If you are a longtime reader of this Boles Blues blog, you know I have a wild history with changing strings.  My current World Record for keeping the same gauge strings stood for a good six months:  The nickel flat wound Thomastik-Infeld George Benson Jazz Strings GB114.  The Benson record fell this week when I gave them up for round wound Thomastik-Infeld Jazz BeBop BB114 strings.

I previously reviewed the BeBops here, and I decided to go back to them this week because I discovered the .014 set and the fact that my archtops seem to tonally better respond to my Jazz fingerstyle when I use round wounds instead of flats.

This better sounding discovery happened by economic chance.  After loving my Gibson L5 CES with the Benson flat wounds, I decided I wanted to compare the sound of my Ibanez AG75 and AF125AMB but I didn’t have fresh strings for the guitars and I didn’t want to wait a few days to order new ones to do the testing.

I dug into my gig case and found a couple of packs of TI BeBops .013s.  I decided to string ’em up — at $20 a pack, you can’t really afford leave any TI strings behind — to sense the sound with fresh strings.

I was blown away by the sound of the round wounds BeBops.  There was no major drop off in tone from my thumb strumming the bass strings and my fingers plucking the treble strings like there was with the flat wound strings.  I hated the finger noise of the round wounds, but I decided to order the highest gauge BeBops — .014, .018, .022, .032, .040, .055 — and put them on my L5, and when I did, the guitar really came alive with both brightness and thumping.

I know D’Addario makes a “Half Round” set of guitar strings:

D’Addario Half Rounds Electric Guitar Strings are round wound with stainless steel and then precision ground leaving the outer surface smooth and “semi flat.” The result is a string with the tone and tension characteristics of round wound strings, with a smoother feel, similar to flat wound strings.

I imagine a “Half Round” string might be a perfect compromise between flats and rounds — or they could be an awful abomination by trying to split the difference too much — but D’Addario strings tend to keep their best sound for only a couple of weeks, while the Thomastik-Infeld strings can easily last four months or more without losing any brightness or responsiveness, and thats why the TI Jazz BeBop BB114 strings will remain my current round wound of choice.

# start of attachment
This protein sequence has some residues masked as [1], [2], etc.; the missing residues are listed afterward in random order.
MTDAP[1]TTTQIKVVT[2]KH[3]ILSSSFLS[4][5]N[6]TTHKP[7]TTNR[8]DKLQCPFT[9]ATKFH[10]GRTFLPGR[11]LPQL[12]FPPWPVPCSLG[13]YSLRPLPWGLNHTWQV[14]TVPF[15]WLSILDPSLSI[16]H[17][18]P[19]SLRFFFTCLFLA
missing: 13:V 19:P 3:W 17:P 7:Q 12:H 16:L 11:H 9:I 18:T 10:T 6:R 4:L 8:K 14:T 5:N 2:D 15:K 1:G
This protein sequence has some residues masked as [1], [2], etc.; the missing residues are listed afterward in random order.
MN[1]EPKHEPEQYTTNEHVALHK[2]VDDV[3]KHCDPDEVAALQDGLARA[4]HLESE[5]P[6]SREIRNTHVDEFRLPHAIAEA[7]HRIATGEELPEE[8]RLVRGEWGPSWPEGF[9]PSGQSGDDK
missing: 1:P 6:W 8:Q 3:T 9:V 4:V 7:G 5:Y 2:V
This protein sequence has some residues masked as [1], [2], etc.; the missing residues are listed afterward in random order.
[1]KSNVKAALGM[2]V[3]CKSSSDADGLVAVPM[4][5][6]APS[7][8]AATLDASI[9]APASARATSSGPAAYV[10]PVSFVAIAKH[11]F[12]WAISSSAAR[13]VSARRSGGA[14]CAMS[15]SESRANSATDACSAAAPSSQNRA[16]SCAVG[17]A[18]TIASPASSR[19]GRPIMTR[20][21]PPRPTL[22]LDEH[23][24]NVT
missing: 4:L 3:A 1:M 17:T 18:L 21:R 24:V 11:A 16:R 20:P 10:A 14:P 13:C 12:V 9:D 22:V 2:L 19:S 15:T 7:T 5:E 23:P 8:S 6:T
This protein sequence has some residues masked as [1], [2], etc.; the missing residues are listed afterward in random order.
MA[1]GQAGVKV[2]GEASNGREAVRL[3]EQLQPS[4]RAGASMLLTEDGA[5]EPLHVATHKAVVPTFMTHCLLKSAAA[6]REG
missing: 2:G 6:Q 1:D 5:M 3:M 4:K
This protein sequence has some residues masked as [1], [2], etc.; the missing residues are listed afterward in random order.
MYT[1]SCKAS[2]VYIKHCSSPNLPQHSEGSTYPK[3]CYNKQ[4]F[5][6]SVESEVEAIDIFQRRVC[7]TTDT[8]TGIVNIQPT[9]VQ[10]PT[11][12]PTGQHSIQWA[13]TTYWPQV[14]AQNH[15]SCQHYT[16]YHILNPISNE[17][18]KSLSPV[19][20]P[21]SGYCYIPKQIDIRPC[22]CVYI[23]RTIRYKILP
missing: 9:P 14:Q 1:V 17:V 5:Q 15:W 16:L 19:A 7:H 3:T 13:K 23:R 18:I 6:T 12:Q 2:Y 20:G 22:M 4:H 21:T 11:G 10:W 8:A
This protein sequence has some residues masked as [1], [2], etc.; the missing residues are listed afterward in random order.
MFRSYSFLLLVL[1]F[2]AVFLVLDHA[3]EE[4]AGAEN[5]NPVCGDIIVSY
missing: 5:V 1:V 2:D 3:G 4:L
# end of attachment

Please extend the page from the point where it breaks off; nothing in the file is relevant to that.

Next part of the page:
3 Comments

  1. Strings seem to be an expensive part of guitar ownership. I wonder how often touring guitarists have to change their strings and how many they buy in a go to take on the road. Glad you found nice strings for your guitars!

    1. I can’t think of another musical instrument that can change its texture and personality in performance faster than a guitar can by just installing a new set of strings.

      You can buy strings in bulk and pay $3 a set and have good quality and value.

      Big stars like Eric Clapton have sponsorship deals with string companies and they get hundreds of sets for free, plus payment for using a certain brand. Guitar stars also require fresh strings before every performance — but I’m sure Eric hasn’t changed strings with his own hands for over 40 years — because all the great guitarists have “Guitar Techs” traveling with them and the only responsibility the Techs have is to take care of the guitars and set them up and put on new strings between performances. A good tech can make a lot of great money on the road for a lifetime.